Author(s): Callahan LN, Phelan M, Mallinson M, Norcross MA
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Abstract The mechanism of the antiviral activity of sulfated polysaccharides on human immunodeficiency virus type 1 (HIV-1) was investigated by determining the effect of dextran sulfate on the binding of CD4 and several anti-gp120 monoclonal antibodies to both recombinant and cell surface gp120. Dextran sulfate did not interfere with the binding of sCD4 to rgp120 on enzyme-linked immunosorbent assay (ELISA) plates or in solution and did not block sCD4 binding to HIV-1-infected cells expressing gp120 on the cell surface. Dextran sulfate had minimal effects on rgp120 binding to CD4+ cells at concentrations which effectively prevent HIV replication. In contrast, it potently inhibited the binding of both rgp120 and cell surface gp120 to several monoclonal antibodies directed against the principal neutralizing domain of gp120 (V3). In an ELISA format, dextran sulfate enhanced the binding of monoclonal antibodies against amino-terminal regions of gp120 and had no effect on antibodies directed to other regions of gp120, including the carboxy terminus. The inhibitory effects of polyanionic polysaccharides on viral binding, viral replication, and formation of syncytia therefore appear mediated by interactions with positively charged amino acids concentrated in the V3 region. This high local positive charge density, unique to the V3 loop, leads us to propose that this property is critical to the function of the V3 region in mediating envelope binding and subsequent fusion between viral and cell membranes. The specific interaction of dextran sulfate with this domain suggests that structurally related molecules on the cell surface, such as heparan sulfate, may be additional targets for HIV binding and infection.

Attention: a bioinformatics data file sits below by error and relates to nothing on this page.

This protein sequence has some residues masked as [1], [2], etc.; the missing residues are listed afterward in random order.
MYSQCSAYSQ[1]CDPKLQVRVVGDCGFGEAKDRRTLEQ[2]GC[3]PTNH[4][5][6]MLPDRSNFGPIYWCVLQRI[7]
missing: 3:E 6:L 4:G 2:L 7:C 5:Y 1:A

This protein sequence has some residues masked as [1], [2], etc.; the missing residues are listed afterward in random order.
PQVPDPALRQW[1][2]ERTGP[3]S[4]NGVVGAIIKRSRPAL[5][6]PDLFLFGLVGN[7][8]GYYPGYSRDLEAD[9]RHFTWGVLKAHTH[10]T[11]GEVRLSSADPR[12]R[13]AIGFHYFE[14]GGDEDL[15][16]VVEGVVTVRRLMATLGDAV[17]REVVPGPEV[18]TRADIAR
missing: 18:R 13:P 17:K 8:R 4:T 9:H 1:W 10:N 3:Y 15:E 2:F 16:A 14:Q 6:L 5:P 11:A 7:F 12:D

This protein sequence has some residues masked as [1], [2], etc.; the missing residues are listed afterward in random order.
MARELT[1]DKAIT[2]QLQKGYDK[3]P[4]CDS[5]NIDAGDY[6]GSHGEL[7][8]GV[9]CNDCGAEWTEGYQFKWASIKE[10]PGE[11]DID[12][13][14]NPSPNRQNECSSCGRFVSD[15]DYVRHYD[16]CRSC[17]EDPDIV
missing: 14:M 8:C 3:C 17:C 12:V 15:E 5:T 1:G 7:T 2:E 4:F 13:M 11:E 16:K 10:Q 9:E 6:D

This article was published in J Virol
and referenced in Journal of Antivirals & Antiretrovirals